Political risks are moderate. In our assessment, the re-election of the current President Patrice Talon, who will run for a second term in the April 2021 elections against 19 other candidates, is likely as the opposition remains somewhat fragmented and ongoing legal cases against some opposition leaders have barred them from entering the race. New electoral rules sparked criticism from the opposition, but we assume a peaceful electoral process. Tensions surrounding the 2019 parliamentary elections have subsided and the May 2020 municipal elections took place calmly. Nonetheless, further deterioration in certain aspects of governance could weigh on the World Bank Governance Indicators variable that is an important component of Fitch’s Sovereign Rating Model, potentially exerting downward pressure on the ratings.

 

ESG – Governance: Benin has an ESG Relevance Score of ‘5’ for both Political Stability and Rights and for the Rule of Law, Institutional and Regulatory Quality and Control of Corruption, as is the case for all sovereigns. These scores reflect the high weight that the World Bank Governance Indicators (WBGI) has in our proprietary Sovereign Rating Model. Benin has a low-mid range WBGI ranking at the 38.0th percentile, reflecting a governance score in line with the B median, balanced by progress on control of corruption and government effectiveness against a deterioration of the score on political stability following the tensions surrounding the 2019 parliamentary elections.

 

 

Rating Sensitivities

The main factors that may, individually or collectively, lead to positive rating action/upgrade are:

 

  • Macroeconomic performance and External Finances: Further evidence of a recovery of trade flows with Nigeria in the context of the pandemic shock, through for example higher customs receipts, which could lead to the removal of the -1 notch on External Finances.

 

  • Public Finances: Continued fiscal consolidation and progress on fiscal revenue-enhancing reforms leading to a reduction in budget deficits sufficient to stabilise the GGGD/GDP ratio below 50% in line with Fitch’s base case forecasts over the medium term.

 

The main factors that may, individually or collectively, lead to a negative rating action/downgrade are:

 

  • Macroeconomic performance and External Finances: Heightened external vulnerability to a prolonged or more severe pandemic shock, reflected for example through weaker growth and trade prospects.

 

  • Public Finances: Failure to stabilise debt/GDP over the medium term, for example due to increasing fiscal deficits or lower GDP growth.

 

 

Sovereign Rating Model (SRM) and Qualitative Overlay (QO)

Fitch’s proprietary SRM assigns Benin a score equivalent to a rating of ‘B+’ on the Long-Term Foreign-Currency (LT FC) IDR scale.

 

Fitch’s sovereign rating committee adjusted the output from the SRM to arrive at the final LT FC IDR by applying its QO, relative to rated peers, as follows:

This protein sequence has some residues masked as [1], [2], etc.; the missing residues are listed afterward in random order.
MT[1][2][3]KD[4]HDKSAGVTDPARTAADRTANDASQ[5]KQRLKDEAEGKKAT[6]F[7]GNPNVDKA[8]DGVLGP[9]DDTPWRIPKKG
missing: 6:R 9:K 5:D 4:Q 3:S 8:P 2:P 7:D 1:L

• External Finances: -1 notch to reflect risks to the recovery of trade flows with Nigeria, in the context of the potential further disruptions and containment measures stemming from the pandemic shock, which could have an adverse effect on GDP growth and public finances.

 

Best/Worst Case Rating Scenario

International scale credit ratings of Sovereigns, Public Finance and Infrastructure issuers have a best-case rating upgrade scenario (defined as the 99th percentile of rating transitions, measured in a positive direction) of three notches over a three-year rating horizon; and a worst-case rating downgrade scenario (defined as the 99th percentile of rating transitions, measured in a negative direction) of three notches over three years. The complete span of best- and worst-case scenario credit ratings for all rating categories ranges from ‘AAA’ to ‘D’. Best- and worst-case scenario credit ratings are based on historical performance.

 

Key Assumptions

We expect global economic trends to develop as outlined in Fitch’s most recent Global Economic Outlook. We project Brent oil prices to average USD45/barrel in 2021 and USD50 in 2022.

 

ESG Considerations

Benin has an ESG Relevance Score of 5 for Political Stability and Rights as World Bank Governance Indicators have the highest weight in Fitch’s SRM and are therefore highly relevant to the rating and are a key rating driver with a high weight.

 

Benin has an ESG Relevance Score of 5 for Rule of Law, Institutional and Regulatory Quality and Control of Corruption as World Bank Governance Indicators have the highest weight in the SRM and are therefore highly relevant to the rating and a key rating driver with a high weigh.

 

Benin has an ESG Relevance Score of 4 for International Relations and Trade as dependence on trade to Nigeria is relevant to the rating and is a rating driver.

 

Benin has an ESG Relevance Score of 4 for Creditor Rights as willingness to service and repay debt is relevant to the rating and is a rating driver, as for all sovereigns.

 

Benin has an ESG Relevance Score of ‘4’ for Human Rights and Political Freedoms, as the Voice and Accountability pillar of the World Bank Governance Indicators are relevant to the rating and a rating driver.

 

Except for the matters discussed above, the highest level of ESG credit relevance, if present, is a score of 3. This means ESG issues are credit-neutral or have only a minimal credit impact on the entity(ies), either due to their nature or to the way in which they are being managed by the entity(ies).